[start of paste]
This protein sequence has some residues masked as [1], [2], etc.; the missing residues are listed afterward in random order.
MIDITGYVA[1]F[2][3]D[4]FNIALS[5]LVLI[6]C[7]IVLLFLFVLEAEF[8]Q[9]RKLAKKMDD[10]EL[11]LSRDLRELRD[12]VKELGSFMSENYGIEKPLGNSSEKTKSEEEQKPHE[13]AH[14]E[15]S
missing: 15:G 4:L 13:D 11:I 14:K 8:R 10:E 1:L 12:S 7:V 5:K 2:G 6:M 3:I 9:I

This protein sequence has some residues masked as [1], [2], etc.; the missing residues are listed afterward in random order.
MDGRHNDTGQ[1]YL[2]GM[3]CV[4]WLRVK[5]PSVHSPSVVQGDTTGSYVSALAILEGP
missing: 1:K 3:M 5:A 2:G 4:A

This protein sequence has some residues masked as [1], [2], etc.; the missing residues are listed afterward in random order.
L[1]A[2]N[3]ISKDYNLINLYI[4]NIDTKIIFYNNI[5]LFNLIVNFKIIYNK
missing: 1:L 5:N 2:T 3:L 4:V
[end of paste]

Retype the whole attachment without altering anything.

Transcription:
This protein sequence has some residues masked as [1], [2], etc.; the missing residues are listed afterward in random order.
MIDITGYVA[1]F[2][3]D[4]FNIALS[5]LVLI[6]C[7]IVLLFLFVLEAEF[8]Q[9]RKLAKKMDD[10]EL[11]LSRDLRELRD[12]VKELGSFMSENYGIEKPLGNSSEKTKSEEEQKPHE[13]AH[14]E[15]S
missing: 15:G 4:L 13:D 11:I 14:K 8:R 10:E 1:L 12:S 7:V 5:K 2:G 6:M 3:I 9:I

This protein sequence has some residues masked as [1], [2], etc.; the missing residues are listed afterward in random order.
MDGRHNDTGQ[1]YL[2]GM[3]CV[4]WLRVK[5]PSVHSPSVVQGDTTGSYVSALAILEGP
missing: 1:K 3:M 5:A 2:G 4:A

This protein sequence has some residues masked as [1], [2], etc.; the missing residues are listed afterward in random order.
L[1]A[2]N[3]ISKDYNLINLYI[4]NIDTKIIFYNNI[5]LFNLIVNFKIIYNK
missing: 1:L 5:N 2:T 3:L 4:V